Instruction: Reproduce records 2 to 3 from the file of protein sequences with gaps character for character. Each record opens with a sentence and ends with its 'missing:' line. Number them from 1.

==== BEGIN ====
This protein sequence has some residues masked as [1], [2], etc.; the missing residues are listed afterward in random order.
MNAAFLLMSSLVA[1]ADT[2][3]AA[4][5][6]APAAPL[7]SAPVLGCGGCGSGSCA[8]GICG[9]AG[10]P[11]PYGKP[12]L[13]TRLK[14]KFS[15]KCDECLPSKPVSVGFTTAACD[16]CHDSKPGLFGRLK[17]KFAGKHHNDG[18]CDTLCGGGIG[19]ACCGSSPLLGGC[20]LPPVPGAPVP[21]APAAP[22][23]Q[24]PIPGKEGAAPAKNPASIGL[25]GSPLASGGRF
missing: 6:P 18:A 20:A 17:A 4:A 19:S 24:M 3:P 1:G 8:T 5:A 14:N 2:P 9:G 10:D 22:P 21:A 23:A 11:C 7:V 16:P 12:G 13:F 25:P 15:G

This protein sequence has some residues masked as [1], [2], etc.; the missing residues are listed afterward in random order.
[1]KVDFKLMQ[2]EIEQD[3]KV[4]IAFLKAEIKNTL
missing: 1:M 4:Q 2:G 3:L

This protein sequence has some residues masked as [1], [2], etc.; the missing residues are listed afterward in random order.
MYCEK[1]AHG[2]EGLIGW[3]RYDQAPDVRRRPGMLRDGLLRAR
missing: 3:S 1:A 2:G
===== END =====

This protein sequence has some residues masked as [1], [2], etc.; the missing residues are listed afterward in random order.
[1]KVDFKLMQ[2]EIEQD[3]KV[4]IAFLKAEIKNTL
missing: 1:M 4:Q 2:G 3:L

This protein sequence has some residues masked as [1], [2], etc.; the missing residues are listed afterward in random order.
MYCEK[1]AHG[2]EGLIGW[3]RYDQAPDVRRRPGMLRDGLLRAR
missing: 3:S 1:A 2:G